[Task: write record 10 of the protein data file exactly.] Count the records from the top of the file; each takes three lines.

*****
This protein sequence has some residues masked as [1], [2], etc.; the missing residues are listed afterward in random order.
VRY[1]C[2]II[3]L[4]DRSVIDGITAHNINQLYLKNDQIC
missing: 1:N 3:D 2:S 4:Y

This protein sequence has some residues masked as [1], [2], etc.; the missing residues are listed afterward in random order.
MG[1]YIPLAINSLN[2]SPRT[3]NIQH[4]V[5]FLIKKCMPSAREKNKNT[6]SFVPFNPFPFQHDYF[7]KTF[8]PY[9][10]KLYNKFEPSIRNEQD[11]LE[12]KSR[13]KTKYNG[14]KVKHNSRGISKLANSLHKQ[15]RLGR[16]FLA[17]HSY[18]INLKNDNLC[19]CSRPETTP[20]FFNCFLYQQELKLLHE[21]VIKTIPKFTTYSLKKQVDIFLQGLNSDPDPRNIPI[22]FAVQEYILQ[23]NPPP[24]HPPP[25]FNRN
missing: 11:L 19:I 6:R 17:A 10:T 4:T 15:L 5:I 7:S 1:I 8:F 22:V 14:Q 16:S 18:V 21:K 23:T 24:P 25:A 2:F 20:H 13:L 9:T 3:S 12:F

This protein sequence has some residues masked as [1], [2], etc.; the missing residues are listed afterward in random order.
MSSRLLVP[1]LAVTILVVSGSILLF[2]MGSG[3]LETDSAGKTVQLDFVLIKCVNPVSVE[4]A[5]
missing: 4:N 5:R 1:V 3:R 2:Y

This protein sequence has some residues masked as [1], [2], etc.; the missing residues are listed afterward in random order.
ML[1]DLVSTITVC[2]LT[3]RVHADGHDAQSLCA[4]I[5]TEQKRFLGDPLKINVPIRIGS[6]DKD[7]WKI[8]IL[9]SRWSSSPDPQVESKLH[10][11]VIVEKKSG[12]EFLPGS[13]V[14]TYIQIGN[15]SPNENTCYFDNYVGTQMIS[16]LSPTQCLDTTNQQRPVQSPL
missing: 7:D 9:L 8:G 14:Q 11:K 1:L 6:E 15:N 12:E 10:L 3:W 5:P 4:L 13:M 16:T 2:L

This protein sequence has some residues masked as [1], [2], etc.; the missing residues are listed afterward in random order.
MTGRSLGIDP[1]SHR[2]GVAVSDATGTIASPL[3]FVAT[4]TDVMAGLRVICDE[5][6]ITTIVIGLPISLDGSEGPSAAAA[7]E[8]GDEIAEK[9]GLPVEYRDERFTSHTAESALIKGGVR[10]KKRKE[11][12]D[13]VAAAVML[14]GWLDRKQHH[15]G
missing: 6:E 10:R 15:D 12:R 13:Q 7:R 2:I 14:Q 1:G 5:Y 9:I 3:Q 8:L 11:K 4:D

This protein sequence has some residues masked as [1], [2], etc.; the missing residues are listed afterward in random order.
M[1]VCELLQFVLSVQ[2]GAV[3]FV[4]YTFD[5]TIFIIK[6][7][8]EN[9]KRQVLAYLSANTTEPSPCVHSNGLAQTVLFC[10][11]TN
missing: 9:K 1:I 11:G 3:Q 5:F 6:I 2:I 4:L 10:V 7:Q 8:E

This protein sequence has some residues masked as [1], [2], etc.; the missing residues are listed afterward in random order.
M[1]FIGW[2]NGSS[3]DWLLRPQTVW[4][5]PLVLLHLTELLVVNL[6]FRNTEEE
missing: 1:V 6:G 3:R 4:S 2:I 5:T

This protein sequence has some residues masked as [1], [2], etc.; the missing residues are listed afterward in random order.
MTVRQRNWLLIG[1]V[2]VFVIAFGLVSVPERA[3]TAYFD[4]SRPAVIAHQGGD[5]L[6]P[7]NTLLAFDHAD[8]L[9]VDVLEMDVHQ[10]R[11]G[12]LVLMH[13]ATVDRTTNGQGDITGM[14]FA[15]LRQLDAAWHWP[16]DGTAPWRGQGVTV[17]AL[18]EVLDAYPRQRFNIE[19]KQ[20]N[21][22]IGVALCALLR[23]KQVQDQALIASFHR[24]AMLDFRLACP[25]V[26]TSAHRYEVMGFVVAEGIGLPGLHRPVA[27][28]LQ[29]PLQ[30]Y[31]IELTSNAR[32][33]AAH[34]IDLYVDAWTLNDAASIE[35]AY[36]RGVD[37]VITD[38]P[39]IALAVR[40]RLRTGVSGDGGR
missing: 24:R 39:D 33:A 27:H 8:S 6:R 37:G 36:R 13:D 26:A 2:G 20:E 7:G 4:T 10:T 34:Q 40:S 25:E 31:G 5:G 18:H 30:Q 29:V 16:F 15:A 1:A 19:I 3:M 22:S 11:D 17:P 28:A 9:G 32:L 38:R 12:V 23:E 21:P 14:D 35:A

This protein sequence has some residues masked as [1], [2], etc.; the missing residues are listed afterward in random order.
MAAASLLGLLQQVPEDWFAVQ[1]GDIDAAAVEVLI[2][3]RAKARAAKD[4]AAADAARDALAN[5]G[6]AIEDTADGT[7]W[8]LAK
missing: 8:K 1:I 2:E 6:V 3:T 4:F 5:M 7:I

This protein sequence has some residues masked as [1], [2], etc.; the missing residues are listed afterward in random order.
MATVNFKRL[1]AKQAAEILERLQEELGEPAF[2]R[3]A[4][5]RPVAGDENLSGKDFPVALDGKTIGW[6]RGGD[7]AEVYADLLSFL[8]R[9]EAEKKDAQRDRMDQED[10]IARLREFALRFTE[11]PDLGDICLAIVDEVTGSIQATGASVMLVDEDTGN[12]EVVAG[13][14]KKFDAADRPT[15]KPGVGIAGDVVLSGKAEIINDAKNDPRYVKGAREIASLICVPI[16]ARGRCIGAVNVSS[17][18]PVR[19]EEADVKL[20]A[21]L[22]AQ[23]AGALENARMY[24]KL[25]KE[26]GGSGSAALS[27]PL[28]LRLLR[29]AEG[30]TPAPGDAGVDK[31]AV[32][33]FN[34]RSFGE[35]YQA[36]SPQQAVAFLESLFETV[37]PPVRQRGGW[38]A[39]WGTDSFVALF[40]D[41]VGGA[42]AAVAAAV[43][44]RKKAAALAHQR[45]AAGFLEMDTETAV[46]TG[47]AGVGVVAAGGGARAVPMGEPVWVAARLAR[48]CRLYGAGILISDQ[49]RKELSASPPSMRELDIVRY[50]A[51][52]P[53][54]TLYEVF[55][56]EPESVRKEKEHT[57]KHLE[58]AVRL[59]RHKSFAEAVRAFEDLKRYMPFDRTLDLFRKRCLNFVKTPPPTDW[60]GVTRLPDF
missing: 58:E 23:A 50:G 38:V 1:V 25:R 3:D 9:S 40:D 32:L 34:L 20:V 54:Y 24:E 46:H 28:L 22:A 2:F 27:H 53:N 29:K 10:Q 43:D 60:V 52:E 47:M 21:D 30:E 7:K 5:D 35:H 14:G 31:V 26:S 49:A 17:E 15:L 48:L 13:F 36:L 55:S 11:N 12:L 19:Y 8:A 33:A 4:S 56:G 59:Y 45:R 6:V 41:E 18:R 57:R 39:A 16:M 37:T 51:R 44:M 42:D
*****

This protein sequence has some residues masked as [1], [2], etc.; the missing residues are listed afterward in random order.
MATVNFKRL[1]AKQAAEILERLQEELGEPAF[2]R[3]A[4][5]RPVAGDENLSGKDFPVALDGKTIGW[6]RGGD[7]AEVYADLLSFL[8]R[9]EAEKKDAQRDRMDQED[10]IARLREFALRFTE[11]PDLGDICLAIVDEVTGSIQATGASVMLVDEDTGN[12]EVVAG[13][14]KKFDAADRPT[15]KPGVGIAGDVVLSGKAEIINDAKNDPRYVKGAREIASLICVPI[16]ARGRCIGAVNVSS[17][18]PVR[19]EEADVKL[20]A[21]L[22]AQ[23]AGALENARMY[24]KL[25]KE[26]GGSGSAALS[27]PL[28]LRLLR[29]AEG[30]TPAPGDAGVDK[31]AV[32][33]FN[34]RSFGE[35]YQA[36]SPQQAVAFLESLFETV[37]PPVRQRGGW[38]A[39]WGTDSFVALF[40]D[41]VGGA[42]AAVAAAV[43][44]RKKAAALAHQR[45]AAGFLEMDTETAV[46]TG[47]AGVGVVAAGGGARAVPMGEPVWVAARLAR[48]CRLYGAGILISDQ[49]RKELSASPPSMRELDIVRY[50]A[51][52]P[53][54]TLYEVF[55][56]EPESVRKEKEHT[57]KHLE[58]AVRL[59]RHKSFAEAVRAFEDLKRYMPFDRTLDLFRKRCLNFVKTPPPTDW[60]GVTRLPDF
missing: 58:E 23:A 50:G 38:V 1:V 25:R 3:D 9:S 40:D 32:L 34:L 20:V 54:Y 24:E 46:H 28:L 22:A 2:F 27:H 53:N 29:K 10:Q 43:D 60:V 52:E 47:M 21:D 30:E 7:K 5:D 35:H 14:G 31:V 26:S 49:A 17:E 15:L 48:L 13:F 36:L 55:S 11:N 12:L 19:Y 8:A 33:A 4:S 56:G 59:Y 45:R 6:V 41:E 18:R 57:R 39:A 16:M 37:T 51:R 44:M 42:D